For years now, Haifa municipality has been conducting a stubborn battle against its wild boar phenomenon, many of which come from the valleys around the city, and sometimes get within several meters of resident's homes.
The growing lack of water and food, alongside easily accessible trash bins and cat food, has made the city into a cornucopia for the creatures.
But many times, the pigs are not satisfied just with food found on the city's streets - resulting in them entering backyards and causing damage to gardens.
Several confrontations between citizens and boars have already been documented in the city.
"The problem is that they have lost their instinctive fear of humans," said a municipal official. "Even pets have got used to them."
Attorney Avital Ben-Nun, one the city's main advocates for a humane solution to the issue, said that the growing number of boars has nothing to do with coronavirus, but instead with spring being their main breeding season.
"The boars, which are divided into two main groups, have now expanded due to the season," she said. "They mostly roam in groups of two or three adult boars and several piglets."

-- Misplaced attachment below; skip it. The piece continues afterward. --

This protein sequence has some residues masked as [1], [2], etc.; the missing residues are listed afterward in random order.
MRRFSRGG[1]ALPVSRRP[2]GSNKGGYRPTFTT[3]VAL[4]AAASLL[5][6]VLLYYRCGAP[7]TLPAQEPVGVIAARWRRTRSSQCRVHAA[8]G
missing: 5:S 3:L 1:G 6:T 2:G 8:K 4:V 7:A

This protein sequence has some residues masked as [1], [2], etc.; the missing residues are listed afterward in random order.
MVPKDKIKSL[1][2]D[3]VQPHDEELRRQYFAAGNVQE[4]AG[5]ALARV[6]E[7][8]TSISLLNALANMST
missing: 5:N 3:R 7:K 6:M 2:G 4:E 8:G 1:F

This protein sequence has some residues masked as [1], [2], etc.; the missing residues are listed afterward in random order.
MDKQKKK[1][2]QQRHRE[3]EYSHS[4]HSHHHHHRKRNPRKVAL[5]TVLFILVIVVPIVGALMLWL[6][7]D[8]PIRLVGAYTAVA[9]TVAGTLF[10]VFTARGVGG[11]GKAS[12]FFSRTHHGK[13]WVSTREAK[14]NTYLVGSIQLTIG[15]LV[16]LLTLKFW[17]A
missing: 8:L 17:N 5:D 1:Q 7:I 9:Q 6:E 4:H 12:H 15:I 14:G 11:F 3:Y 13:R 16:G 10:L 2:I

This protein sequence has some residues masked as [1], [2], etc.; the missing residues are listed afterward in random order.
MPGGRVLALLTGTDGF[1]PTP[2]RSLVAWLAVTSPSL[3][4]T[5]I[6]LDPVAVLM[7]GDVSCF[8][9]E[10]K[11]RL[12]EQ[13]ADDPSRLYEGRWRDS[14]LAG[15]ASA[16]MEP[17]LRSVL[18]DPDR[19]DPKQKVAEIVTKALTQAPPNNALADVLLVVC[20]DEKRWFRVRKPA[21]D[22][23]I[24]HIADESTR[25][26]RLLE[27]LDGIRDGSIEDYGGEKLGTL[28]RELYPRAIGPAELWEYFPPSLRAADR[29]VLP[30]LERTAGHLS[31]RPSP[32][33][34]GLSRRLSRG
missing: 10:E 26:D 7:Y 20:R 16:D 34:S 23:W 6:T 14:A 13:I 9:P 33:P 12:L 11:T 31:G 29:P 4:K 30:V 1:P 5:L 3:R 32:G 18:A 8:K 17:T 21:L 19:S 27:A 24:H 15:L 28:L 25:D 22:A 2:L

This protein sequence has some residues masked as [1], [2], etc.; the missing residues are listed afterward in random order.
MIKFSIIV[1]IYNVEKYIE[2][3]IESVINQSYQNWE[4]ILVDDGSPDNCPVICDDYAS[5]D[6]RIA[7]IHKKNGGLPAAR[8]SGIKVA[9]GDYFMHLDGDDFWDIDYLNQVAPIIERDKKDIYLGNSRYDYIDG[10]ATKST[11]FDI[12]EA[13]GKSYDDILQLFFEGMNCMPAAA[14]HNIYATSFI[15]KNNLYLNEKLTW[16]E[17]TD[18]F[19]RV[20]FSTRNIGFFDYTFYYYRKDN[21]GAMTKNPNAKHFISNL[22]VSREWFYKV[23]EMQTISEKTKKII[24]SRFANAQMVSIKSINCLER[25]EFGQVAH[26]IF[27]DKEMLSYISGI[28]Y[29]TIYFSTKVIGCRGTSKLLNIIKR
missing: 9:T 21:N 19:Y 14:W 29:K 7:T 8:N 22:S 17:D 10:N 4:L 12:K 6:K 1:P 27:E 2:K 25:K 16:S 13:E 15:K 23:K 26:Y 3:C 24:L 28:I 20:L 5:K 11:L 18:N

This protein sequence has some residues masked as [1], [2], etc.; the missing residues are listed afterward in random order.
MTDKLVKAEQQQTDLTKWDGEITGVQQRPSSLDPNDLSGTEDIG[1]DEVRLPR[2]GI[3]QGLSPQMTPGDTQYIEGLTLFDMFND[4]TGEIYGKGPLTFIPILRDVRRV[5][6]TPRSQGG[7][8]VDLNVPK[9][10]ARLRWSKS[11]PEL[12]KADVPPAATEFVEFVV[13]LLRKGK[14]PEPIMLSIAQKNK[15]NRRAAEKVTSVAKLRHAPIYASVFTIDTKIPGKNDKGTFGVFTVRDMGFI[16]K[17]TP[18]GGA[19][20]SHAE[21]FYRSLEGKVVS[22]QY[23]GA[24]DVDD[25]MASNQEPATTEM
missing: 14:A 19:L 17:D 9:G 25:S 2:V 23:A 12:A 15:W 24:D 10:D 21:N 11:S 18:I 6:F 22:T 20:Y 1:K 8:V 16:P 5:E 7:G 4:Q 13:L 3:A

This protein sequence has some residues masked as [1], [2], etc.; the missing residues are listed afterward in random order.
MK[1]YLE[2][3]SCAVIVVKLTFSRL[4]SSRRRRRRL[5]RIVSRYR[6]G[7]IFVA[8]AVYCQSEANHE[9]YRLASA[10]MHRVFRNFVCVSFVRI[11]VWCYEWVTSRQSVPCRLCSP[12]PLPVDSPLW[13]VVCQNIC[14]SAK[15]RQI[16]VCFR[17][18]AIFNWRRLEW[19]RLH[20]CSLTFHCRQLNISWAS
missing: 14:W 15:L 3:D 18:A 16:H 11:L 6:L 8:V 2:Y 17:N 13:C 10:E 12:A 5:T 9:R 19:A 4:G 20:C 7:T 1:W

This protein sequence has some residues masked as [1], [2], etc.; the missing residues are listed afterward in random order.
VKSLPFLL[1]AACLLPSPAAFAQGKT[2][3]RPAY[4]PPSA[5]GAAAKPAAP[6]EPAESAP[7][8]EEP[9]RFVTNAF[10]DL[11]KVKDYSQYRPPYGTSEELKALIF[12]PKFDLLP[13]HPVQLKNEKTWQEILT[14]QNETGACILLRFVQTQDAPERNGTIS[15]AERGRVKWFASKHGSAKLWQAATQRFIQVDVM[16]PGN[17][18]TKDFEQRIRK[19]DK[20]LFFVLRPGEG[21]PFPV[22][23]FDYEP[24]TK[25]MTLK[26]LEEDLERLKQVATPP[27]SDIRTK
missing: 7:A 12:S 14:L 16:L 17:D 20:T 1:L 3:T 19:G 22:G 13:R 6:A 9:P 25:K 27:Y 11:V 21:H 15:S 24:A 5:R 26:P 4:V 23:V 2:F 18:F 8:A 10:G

She said that the boars are very adaptable, which is the reason many of the animals are spotted not in their natural family units – only females with their offspring, but also young males.
Until a year and a half ago, local authorities used armed hunters in what they called a "natural dilution of numbers".
The hunting has stopped since the current mayor, Einat Kalisch-Rotem, took office.
Authorities are now using more humane methods to make the journey for the boars from their natural habitats to the city more difficult; including cattle gates, holes with iron beams above them, fencing off gardens and backyards, locking trash bins and even using volunteers to scare the animals away with loud noises.